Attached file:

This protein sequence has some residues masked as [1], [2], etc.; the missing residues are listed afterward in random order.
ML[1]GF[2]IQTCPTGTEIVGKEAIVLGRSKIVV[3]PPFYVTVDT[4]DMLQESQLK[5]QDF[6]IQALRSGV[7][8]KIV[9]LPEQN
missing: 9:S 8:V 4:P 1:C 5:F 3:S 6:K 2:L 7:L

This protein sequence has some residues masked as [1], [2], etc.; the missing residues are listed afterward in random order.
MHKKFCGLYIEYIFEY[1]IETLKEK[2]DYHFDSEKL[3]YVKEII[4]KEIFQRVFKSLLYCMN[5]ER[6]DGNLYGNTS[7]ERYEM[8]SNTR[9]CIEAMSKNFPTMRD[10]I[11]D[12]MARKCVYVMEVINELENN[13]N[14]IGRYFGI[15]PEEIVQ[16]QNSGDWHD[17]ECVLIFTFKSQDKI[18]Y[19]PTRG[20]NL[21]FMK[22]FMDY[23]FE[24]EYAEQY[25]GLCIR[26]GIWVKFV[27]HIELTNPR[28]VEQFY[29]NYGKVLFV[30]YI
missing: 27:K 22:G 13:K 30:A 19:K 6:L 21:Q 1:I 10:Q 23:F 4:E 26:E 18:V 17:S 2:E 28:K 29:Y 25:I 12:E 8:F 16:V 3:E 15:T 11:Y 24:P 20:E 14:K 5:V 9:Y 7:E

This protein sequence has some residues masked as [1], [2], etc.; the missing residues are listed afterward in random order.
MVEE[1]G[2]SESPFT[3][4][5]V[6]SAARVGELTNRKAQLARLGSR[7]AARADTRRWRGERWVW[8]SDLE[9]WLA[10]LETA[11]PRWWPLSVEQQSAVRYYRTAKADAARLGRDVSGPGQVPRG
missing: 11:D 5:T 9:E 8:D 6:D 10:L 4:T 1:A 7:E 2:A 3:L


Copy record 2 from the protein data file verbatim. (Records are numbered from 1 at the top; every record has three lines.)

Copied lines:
This protein sequence has some residues masked as [1], [2], etc.; the missing residues are listed afterward in random order.
MHKKFCGLYIEYIFEY[1]IETLKEK[2]DYHFDSEKL[3]YVKEII[4]KEIFQRVFKSLLYCMN[5]ER[6]DGNLYGNTS[7]ERYEM[8]SNTR[9]CIEAMSKNFPTMRD[10]I[11]D[12]MARKCVYVMEVINELENN[13]N[14]IGRYFGI[15]PEEIVQ[16]QNSGDWHD[17]ECVLIFTFKSQDKI[18]Y[19]PTRG[20]NL[21]FMK[22]FMDY[23]FE[24]EYAEQY[25]GLCIR[26]GIWVKFV[27]HIELTNPR[28]VEQFY[29]NYGKVLFV[30]YI
missing: 27:K 22:G 13:K 30:A 19:K 6:L 21:Q 1:I 10:Q 23:F 4:E 26:E 18:V 17:S 2:E 28:K 29:Y 25:I 12:E 8:F 16:V 3:E 15:T 11:Y 24:P 20:E 14:K 5:V 9:Y 7:E